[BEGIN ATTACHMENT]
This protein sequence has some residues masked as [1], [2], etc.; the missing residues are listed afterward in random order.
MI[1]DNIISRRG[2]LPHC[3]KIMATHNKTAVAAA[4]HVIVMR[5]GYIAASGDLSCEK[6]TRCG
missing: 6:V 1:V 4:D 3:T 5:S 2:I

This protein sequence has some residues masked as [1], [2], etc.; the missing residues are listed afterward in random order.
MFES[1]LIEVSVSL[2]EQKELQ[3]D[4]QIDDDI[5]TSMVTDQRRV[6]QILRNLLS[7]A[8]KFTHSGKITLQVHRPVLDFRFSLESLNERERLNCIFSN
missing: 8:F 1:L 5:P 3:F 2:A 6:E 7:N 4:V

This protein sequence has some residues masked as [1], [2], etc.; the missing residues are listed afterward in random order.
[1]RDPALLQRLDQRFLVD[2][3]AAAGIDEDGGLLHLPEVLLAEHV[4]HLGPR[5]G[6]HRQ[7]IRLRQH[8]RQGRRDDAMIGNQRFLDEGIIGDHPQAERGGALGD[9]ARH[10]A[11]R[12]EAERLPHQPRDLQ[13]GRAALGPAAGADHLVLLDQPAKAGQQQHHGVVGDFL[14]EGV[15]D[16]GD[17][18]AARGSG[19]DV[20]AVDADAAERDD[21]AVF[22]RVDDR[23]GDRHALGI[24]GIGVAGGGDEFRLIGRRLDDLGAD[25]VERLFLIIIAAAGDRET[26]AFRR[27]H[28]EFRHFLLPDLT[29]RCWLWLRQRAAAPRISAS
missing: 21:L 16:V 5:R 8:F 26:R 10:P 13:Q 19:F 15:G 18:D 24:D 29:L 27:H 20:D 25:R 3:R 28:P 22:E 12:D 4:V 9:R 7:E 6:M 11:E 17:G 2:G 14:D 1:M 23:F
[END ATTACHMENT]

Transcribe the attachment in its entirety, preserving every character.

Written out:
This protein sequence has some residues masked as [1], [2], etc.; the missing residues are listed afterward in random order.
MI[1]DNIISRRG[2]LPHC[3]KIMATHNKTAVAAA[4]HVIVMR[5]GYIAASGDLSCEK[6]TRCG
missing: 6:V 1:V 4:D 3:T 5:S 2:I

This protein sequence has some residues masked as [1], [2], etc.; the missing residues are listed afterward in random order.
MFES[1]LIEVSVSL[2]EQKELQ[3]D[4]QIDDDI[5]TSMVTDQRRV[6]QILRNLLS[7]A[8]KFTHSGKITLQVHRPVLDFRFSLESLNERERLNCIFSN
missing: 8:F 1:L 5:P 3:F 2:A 6:E 7:N 4:V

This protein sequence has some residues masked as [1], [2], etc.; the missing residues are listed afterward in random order.
[1]RDPALLQRLDQRFLVD[2][3]AAAGIDEDGGLLHLPEVLLAEHV[4]HLGPR[5]G[6]HRQ[7]IRLRQH[8]RQGRRDDAMIGNQRFLDEGIIGDHPQAERGGALGD[9]ARH[10]A[11]R[12]EAERLPHQPRDLQ[13]GRAALGPAAGADHLVLLDQPAKAGQQQHHGVVGDFL[14]EGV[15]D[16]GD[17][18]AARGSG[19]DV[20]AVDADAAERDD[21]AVF[22]RVDDR[23]GDRHALGI[24]GIGVAGGGDEFRLIGRRLDDLGAD[25]VERLFLIIIAAAGDRET[26]AFRR[27]H[28]EFRHFLLPDLT[29]RCWLWLRQRAAAPRISAS
missing: 21:L 16:V 5:R 8:F 26:R 10:P 13:Q 19:F 15:G 18:D 24:D 29:L 27:H 20:D 25:R 3:R 28:P 22:E 12:D 4:V 9:R 7:E 6:M 11:E 17:G 2:G 14:D 1:M 23:F